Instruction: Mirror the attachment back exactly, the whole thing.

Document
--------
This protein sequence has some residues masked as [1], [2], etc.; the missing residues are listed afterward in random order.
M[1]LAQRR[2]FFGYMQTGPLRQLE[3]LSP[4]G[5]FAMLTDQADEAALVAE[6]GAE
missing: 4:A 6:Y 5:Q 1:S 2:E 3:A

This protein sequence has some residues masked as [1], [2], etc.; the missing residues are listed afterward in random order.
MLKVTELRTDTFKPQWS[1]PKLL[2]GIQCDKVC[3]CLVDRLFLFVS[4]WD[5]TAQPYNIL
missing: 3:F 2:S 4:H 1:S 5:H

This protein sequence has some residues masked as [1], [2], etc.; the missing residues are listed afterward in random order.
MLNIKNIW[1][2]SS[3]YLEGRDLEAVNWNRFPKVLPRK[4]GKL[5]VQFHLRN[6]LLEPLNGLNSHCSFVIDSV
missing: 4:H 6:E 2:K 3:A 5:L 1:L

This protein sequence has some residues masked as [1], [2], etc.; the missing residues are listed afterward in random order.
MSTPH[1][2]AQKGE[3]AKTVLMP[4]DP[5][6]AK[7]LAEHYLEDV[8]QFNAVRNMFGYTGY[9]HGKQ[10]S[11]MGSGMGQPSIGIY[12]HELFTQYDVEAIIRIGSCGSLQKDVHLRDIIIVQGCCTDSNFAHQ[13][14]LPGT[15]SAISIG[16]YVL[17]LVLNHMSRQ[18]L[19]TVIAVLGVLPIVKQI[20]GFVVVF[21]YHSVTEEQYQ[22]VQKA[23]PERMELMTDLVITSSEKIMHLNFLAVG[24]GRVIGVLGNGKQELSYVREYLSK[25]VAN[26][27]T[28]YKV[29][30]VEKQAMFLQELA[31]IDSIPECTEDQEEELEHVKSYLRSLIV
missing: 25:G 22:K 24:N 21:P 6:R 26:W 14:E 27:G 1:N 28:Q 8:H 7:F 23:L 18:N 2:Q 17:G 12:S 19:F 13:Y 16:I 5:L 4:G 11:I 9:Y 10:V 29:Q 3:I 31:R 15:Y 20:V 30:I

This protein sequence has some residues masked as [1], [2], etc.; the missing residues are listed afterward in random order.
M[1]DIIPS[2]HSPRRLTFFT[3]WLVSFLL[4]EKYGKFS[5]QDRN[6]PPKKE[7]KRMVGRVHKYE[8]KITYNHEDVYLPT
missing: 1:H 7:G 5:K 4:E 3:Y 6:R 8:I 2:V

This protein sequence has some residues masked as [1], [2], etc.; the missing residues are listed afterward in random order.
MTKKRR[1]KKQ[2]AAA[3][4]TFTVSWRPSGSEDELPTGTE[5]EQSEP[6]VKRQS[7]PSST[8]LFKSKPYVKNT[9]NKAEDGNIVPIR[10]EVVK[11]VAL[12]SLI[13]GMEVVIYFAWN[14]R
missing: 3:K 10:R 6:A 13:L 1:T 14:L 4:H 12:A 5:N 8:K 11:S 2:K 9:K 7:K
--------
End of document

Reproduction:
This protein sequence has some residues masked as [1], [2], etc.; the missing residues are listed afterward in random order.
M[1]LAQRR[2]FFGYMQTGPLRQLE[3]LSP[4]G[5]FAMLTDQADEAALVAE[6]GAE
missing: 4:A 6:Y 5:Q 1:S 2:E 3:A

This protein sequence has some residues masked as [1], [2], etc.; the missing residues are listed afterward in random order.
MLKVTELRTDTFKPQWS[1]PKLL[2]GIQCDKVC[3]CLVDRLFLFVS[4]WD[5]TAQPYNIL
missing: 3:F 2:S 4:H 1:S 5:H

This protein sequence has some residues masked as [1], [2], etc.; the missing residues are listed afterward in random order.
MLNIKNIW[1][2]SS[3]YLEGRDLEAVNWNRFPKVLPRK[4]GKL[5]VQFHLRN[6]LLEPLNGLNSHCSFVIDSV
missing: 4:H 6:E 2:K 3:A 5:L 1:L

This protein sequence has some residues masked as [1], [2], etc.; the missing residues are listed afterward in random order.
MSTPH[1][2]AQKGE[3]AKTVLMP[4]DP[5][6]AK[7]LAEHYLEDV[8]QFNAVRNMFGYTGY[9]HGKQ[10]S[11]MGSGMGQPSIGIY[12]HELFTQYDVEAIIRIGSCGSLQKDVHLRDIIIVQGCCTDSNFAHQ[13][14]LPGT[15]SAISIG[16]YVL[17]LVLNHMSRQ[18]L[19]TVIAVLGVLPIVKQI[20]GFVVVF[21]YHSVTEEQYQ[22]VQKA[23]PERMELMTDLVITSSEKIMHLNFLAVG[24]GRVIGVLGNGKQELSYVREYLSK[25]VAN[26][27]T[28]YKV[29][30]VEKQAMFLQELA[31]IDSIPECTEDQEEELEHVKSYLRSLIV
missing: 25:G 22:K 24:N 21:P 6:R 26:W 14:E 27:G 1:N 28:Q 8:H 7:F 23:L 18:N 2:Q 17:G 12:S 19:F 13:Y 16:I 5:L 4:G 11:I 9:Y 10:V 29:Q 3:I 31:R 15:Y 20:V 30:I

This protein sequence has some residues masked as [1], [2], etc.; the missing residues are listed afterward in random order.
M[1]DIIPS[2]HSPRRLTFFT[3]WLVSFLL[4]EKYGKFS[5]QDRN[6]PPKKE[7]KRMVGRVHKYE[8]KITYNHEDVYLPT
missing: 1:H 7:G 5:K 4:E 3:Y 6:R 8:I 2:V

This protein sequence has some residues masked as [1], [2], etc.; the missing residues are listed afterward in random order.
MTKKRR[1]KKQ[2]AAA[3][4]TFTVSWRPSGSEDELPTGTE[5]EQSEP[6]VKRQS[7]PSST[8]LFKSKPYVKNT[9]NKAEDGNIVPIR[10]EVVK[11]VAL[12]SLI[13]GMEVVIYFAWN[14]R
missing: 3:K 10:R 6:A 13:L 1:T 14:L 4:H 12:A 5:N 8:K 11:S 2:K 9:K 7:K